Why Are We Watching a Glass Blowing Show That’s Only Kind Of Good?
At a time when nothing is predictable, there’s unexpected comfort in ‘low commitment television’
This summer, Netflix served me a treat: a section on my home screen labeled “Low Commitment TV.” Seeing it lit up my overwhelmed, internet-saturated brain — here was a chance to adjust my settings to cruise for a while. It was a welcome surprise, particularly after I had actually noticed my own cravings for programming of a similar nature. Do the robots finally know me better than I know myself? Do I care?
Within this section was a show called Blown Away, which is a reality television competition for glassblowing. The prize money is relatively small, but the stakes seem to be high nonetheless: the winner gets a residency at the Corning Museum of Glass, and while I don’t know much about career growth in the glassblowing world, it sounds like a pretty good opportunity.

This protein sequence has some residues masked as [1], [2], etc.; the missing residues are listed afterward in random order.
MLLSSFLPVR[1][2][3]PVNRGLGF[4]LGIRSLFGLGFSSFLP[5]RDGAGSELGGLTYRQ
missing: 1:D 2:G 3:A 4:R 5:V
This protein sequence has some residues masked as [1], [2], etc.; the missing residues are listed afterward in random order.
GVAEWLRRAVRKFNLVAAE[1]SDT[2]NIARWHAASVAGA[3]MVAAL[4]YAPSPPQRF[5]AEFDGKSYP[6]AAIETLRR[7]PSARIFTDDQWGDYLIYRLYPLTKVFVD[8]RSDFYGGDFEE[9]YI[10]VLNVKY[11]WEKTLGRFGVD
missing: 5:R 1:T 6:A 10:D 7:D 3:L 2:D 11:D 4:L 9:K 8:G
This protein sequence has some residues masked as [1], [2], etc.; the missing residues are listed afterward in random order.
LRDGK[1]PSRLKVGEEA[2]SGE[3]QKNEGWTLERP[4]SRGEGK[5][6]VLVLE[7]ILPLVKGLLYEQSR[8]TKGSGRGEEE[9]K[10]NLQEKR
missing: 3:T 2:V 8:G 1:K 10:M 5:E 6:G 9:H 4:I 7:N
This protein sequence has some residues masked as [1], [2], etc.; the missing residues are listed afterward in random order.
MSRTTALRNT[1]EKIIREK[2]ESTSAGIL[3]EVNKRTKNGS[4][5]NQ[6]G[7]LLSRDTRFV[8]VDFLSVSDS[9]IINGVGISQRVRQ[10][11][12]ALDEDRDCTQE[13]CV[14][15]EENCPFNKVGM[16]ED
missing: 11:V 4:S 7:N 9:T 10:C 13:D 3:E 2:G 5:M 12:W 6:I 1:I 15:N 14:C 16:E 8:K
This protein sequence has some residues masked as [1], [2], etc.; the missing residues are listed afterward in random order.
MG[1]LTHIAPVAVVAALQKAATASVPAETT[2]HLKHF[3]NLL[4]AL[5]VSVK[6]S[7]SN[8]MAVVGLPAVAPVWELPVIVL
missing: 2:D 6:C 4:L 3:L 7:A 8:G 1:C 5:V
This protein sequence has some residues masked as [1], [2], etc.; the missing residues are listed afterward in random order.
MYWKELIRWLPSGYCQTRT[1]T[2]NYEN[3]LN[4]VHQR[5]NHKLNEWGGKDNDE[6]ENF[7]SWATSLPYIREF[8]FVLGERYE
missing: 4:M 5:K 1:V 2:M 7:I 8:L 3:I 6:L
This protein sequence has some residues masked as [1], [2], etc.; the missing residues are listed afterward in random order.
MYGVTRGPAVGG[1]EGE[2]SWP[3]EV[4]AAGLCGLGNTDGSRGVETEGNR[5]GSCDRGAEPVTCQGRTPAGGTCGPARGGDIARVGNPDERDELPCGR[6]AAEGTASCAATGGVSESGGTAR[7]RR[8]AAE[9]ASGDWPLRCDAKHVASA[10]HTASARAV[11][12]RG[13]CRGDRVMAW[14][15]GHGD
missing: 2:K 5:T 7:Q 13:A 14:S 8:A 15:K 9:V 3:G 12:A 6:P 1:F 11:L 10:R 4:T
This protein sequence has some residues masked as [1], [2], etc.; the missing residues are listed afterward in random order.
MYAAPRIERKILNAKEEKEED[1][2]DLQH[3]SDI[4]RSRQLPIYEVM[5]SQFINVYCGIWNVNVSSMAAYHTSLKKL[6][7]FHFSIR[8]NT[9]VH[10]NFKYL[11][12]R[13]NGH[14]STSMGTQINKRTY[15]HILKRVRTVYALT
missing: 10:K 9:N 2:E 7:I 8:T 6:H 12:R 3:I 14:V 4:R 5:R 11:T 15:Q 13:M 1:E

How this show came to fruition is beyond me. Does someone at Netflix have an artsy cousin? Did they have a meeting where they literally threw darts at the wall? Drunk? As far as I can tell, glassblowing has never been that high on the mainstream cultural radar. But I’ve learned from Blown Away that it’s captivating, stunning, and seemingly really, really hard. Your clay sculpture isn’t going to break if you look at it funny, but something made out of glass can dissipate from the impact of a distant sneeze. I am very impressed by this craft, and I’ll never look at museum and hotel lobbies the same way again.
What I appreciate most about the show, though, is its predictability. It has a structure and cadence as dependable as a Japanese commuter train. Watching it feels effortless. And in an age of content that thrives on intensity and envelope-pushing (Black Mirror, I’m talking to you), the value of effortlessness is too often overlooked.
I find comfort in television that has no intention to scaring me, keep me in suspense, or kill a character I love.
I need to trust my entertainment — that’s how I relax. With the various disasters large and small that regularly dominate the news cycle, we’re…